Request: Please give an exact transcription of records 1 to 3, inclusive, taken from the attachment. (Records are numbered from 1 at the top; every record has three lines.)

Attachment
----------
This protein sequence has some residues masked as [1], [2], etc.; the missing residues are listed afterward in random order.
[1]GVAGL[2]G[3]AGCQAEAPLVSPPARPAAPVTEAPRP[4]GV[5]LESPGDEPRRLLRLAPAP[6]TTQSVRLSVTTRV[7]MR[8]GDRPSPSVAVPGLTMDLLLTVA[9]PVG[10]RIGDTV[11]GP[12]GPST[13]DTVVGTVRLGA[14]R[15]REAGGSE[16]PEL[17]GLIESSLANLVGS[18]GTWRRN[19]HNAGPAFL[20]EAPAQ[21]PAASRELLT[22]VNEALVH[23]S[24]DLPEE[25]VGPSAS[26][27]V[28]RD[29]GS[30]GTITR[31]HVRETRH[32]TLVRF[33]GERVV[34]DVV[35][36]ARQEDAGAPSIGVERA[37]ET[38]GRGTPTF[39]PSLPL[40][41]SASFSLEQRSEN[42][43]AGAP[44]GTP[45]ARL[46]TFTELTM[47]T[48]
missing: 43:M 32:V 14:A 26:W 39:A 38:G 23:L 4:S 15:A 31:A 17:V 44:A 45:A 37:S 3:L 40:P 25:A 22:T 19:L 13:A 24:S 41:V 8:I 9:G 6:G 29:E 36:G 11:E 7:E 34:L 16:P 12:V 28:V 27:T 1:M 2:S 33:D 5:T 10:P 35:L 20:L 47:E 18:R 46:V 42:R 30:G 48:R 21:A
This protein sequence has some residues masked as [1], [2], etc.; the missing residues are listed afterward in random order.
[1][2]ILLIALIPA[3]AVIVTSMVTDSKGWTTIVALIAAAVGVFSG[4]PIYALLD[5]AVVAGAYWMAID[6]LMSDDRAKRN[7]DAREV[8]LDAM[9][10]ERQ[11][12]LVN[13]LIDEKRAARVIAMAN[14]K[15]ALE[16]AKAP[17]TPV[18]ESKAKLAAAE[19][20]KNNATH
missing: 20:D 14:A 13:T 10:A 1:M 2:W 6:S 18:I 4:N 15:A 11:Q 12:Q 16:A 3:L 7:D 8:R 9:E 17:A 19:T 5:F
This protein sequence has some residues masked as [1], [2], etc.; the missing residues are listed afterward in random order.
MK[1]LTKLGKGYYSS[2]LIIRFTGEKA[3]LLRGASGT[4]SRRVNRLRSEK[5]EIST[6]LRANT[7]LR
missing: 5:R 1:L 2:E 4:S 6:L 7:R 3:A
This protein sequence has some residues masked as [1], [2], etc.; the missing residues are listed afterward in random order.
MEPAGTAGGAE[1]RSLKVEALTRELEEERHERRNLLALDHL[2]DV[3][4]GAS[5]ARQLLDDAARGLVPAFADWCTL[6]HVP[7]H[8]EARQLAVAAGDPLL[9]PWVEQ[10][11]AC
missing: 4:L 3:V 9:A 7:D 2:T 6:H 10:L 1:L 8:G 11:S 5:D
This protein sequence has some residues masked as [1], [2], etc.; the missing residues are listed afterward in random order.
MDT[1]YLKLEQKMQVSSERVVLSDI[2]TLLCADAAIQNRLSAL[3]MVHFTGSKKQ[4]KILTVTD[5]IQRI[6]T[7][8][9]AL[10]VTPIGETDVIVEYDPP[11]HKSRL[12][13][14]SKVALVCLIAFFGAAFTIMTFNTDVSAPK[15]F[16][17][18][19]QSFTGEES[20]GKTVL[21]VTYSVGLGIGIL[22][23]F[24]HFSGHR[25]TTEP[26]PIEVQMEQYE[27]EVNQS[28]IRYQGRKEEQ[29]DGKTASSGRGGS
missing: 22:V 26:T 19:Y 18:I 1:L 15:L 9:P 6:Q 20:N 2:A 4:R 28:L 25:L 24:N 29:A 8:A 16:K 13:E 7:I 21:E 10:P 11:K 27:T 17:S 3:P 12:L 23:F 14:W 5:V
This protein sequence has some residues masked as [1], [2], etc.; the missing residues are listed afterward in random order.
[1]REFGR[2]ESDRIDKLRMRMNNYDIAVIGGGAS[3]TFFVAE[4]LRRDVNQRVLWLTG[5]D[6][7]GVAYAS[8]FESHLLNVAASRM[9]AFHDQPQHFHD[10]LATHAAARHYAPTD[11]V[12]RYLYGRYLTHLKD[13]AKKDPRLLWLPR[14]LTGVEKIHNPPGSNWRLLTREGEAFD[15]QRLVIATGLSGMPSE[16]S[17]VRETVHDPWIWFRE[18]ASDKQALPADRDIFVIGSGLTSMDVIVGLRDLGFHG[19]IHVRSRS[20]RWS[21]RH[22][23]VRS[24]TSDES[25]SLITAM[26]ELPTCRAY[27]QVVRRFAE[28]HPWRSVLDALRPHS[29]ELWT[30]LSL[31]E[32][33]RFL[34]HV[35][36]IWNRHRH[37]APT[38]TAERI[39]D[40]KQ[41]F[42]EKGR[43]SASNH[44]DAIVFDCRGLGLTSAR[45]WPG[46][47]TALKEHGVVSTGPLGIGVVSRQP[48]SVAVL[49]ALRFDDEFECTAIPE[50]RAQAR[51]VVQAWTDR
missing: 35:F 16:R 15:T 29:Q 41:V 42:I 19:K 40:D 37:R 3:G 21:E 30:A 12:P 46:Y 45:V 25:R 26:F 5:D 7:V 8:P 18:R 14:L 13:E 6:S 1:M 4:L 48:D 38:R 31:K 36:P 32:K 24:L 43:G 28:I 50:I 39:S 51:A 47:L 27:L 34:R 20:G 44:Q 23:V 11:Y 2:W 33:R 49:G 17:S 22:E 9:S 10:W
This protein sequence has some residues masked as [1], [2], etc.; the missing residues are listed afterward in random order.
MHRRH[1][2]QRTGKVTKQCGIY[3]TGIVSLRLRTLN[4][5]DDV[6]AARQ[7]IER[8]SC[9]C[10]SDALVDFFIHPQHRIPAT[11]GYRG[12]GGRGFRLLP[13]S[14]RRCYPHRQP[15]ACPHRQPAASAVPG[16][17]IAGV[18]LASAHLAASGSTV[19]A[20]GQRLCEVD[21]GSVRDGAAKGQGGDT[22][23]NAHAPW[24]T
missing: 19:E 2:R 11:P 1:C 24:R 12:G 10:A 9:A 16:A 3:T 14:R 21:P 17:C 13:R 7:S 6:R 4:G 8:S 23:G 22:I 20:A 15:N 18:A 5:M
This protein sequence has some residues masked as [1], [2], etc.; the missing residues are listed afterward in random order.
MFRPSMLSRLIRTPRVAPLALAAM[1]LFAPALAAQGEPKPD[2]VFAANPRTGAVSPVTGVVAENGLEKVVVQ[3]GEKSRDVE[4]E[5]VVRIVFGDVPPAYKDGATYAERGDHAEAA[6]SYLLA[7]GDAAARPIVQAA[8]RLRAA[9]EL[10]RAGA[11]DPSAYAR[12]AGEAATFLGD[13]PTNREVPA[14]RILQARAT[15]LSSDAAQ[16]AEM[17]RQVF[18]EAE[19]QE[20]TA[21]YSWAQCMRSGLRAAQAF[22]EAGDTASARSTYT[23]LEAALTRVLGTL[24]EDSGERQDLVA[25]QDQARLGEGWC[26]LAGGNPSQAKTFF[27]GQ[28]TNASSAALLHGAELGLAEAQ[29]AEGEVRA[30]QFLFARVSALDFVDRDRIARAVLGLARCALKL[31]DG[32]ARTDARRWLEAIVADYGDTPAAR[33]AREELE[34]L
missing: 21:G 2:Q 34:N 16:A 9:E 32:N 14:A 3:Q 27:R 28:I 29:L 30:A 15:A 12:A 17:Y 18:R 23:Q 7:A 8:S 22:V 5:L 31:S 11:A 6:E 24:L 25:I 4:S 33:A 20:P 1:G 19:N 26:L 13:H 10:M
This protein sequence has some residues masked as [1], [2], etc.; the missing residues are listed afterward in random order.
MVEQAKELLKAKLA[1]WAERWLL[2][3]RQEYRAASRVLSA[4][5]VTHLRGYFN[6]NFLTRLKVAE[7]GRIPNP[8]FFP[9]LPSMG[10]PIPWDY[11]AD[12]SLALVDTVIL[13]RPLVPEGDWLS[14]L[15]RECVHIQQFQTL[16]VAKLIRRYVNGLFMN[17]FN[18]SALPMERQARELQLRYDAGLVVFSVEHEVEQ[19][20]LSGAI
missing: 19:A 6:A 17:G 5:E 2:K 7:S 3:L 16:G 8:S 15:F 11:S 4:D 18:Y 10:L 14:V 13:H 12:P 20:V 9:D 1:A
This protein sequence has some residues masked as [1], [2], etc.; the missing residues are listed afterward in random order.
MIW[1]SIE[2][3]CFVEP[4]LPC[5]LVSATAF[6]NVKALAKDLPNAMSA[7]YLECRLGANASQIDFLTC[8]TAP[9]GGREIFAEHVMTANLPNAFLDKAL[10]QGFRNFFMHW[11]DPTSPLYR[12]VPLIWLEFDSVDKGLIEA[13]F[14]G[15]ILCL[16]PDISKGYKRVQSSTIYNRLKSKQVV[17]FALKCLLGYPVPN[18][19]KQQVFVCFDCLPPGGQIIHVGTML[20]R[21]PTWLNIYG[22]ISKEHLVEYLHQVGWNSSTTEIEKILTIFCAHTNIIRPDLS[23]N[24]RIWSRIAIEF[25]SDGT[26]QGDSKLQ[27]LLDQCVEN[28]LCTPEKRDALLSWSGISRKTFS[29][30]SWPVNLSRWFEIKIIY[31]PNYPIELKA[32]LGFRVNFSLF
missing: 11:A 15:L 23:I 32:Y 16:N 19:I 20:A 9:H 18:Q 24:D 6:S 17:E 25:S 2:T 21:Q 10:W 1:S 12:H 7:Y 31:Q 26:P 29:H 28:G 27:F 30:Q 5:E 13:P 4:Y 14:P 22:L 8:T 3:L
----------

This protein sequence has some residues masked as [1], [2], etc.; the missing residues are listed afterward in random order.
[1]GVAGL[2]G[3]AGCQAEAPLVSPPARPAAPVTEAPRP[4]GV[5]LESPGDEPRRLLRLAPAP[6]TTQSVRLSVTTRV[7]MR[8]GDRPSPSVAVPGLTMDLLLTVA[9]PVG[10]RIGDTV[11]GP[12]GPST[13]DTVVGTVRLGA[14]R[15]REAGGSE[16]PEL[17]GLIESSLANLVGS[18]GTWRRN[19]HNAGPAFL[20]EAPAQ[21]PAASRELLT[22]VNEALVH[23]S[24]DLPEE[25]VGPSAS[26][27]V[28]RD[29]GS[30]GTITR[31]HVRETRH[32]TLVRF[33]GERVV[34]DVV[35][36]ARQEDAGAPSIGVERA[37]ET[38]GRGTPTF[39]PSLPL[40][41]SASFSLEQRSEN[42][43]AGAP[44]GTP[45]ARL[46]TFTELTM[47]T[48]
missing: 43:M 32:V 14:A 26:W 39:A 38:G 23:L 4:S 15:A 31:A 17:V 44:A 45:A 37:S 3:L 40:P 25:A 22:T 19:L 13:A 24:S 41:V 8:I 9:G 6:G 29:E 36:G 11:E 7:E 34:L 16:P 12:V 28:V 27:T 1:M 2:S 33:D 5:T 10:P 35:L 20:L 47:E 18:R 46:V 42:R 30:G 48:R 21:A
This protein sequence has some residues masked as [1], [2], etc.; the missing residues are listed afterward in random order.
[1][2]ILLIALIPA[3]AVIVTSMVTDSKGWTTIVALIAAAVGVFSG[4]PIYALLD[5]AVVAGAYWMAID[6]LMSDDRAKRN[7]DAREV[8]LDAM[9][10]ERQ[11][12]LVN[13]LIDEKRAARVIAMAN[14]K[15]ALE[16]AKAP[17]TPV[18]ESKAKLAAAE[19][20]KNNATH
missing: 20:D 14:A 13:T 10:A 1:M 2:W 6:S 18:I 4:N 15:A 11:Q 12:Q 16:A 3:L 7:D 8:R 9:E 17:A 19:T 5:F
This protein sequence has some residues masked as [1], [2], etc.; the missing residues are listed afterward in random order.
MK[1]LTKLGKGYYSS[2]LIIRFTGEKA[3]LLRGASGT[4]SRRVNRLRSEK[5]EIST[6]LRANT[7]LR
missing: 5:R 1:L 2:E 4:S 6:L 7:R 3:A